In the current environment of eliminating or reducing benefits under traditional defined benefit plans, the Center for Retirement Research at Boston College performed a study on how the investments in both kinds of plans are faring. The news isn't good.
According to the Center's September 2006 Issue Brief, the question was whether or not returns on 401(k) plans, which are invested by the participants, are higher than those in defined benefit plans, which are invested by the plan.
The survey looked at rates of return from 1988 through 2004. During the studied period, defined benefit plans outperformed their defined contribution counterparts by one percentage point. Interestingly, the result was in spite of the fact that more 401(k) money was held in equities during the bull market of the late 1990s.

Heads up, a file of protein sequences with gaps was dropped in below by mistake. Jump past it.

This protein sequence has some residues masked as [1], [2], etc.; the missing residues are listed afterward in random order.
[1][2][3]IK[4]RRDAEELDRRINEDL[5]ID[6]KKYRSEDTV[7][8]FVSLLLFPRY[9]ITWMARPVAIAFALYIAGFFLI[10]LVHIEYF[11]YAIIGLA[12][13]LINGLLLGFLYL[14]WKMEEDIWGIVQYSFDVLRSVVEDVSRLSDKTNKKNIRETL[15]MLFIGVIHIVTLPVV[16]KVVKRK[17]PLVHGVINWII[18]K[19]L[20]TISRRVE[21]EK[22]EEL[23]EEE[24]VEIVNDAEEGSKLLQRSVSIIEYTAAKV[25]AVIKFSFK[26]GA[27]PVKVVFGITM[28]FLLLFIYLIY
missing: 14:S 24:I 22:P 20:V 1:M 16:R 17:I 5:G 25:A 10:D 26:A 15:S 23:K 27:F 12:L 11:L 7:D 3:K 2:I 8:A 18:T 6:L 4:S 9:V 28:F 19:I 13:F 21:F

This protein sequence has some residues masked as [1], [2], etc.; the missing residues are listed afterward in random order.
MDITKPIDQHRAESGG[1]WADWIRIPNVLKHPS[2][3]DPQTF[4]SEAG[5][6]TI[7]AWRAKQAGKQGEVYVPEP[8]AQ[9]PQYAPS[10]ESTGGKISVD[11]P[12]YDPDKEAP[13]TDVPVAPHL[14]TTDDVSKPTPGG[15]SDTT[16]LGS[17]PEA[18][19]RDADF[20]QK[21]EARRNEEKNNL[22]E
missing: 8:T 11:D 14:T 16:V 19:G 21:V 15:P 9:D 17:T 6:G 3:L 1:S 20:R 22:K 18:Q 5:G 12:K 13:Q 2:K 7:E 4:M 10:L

The report speculates that higher fees, deducted before rates of return are reported to participants, may be partly responsible. Even worse, the Center found that more than half of 401(k) participants neglect to diversify their investments, as is considered prudent investment strategy.
The Center also discovered that individual retirement accounts or IRAs, which are receiving what the report calls massive amounts of money, fared even worse, with rates of return lower than either kind of employer-sponsored plan.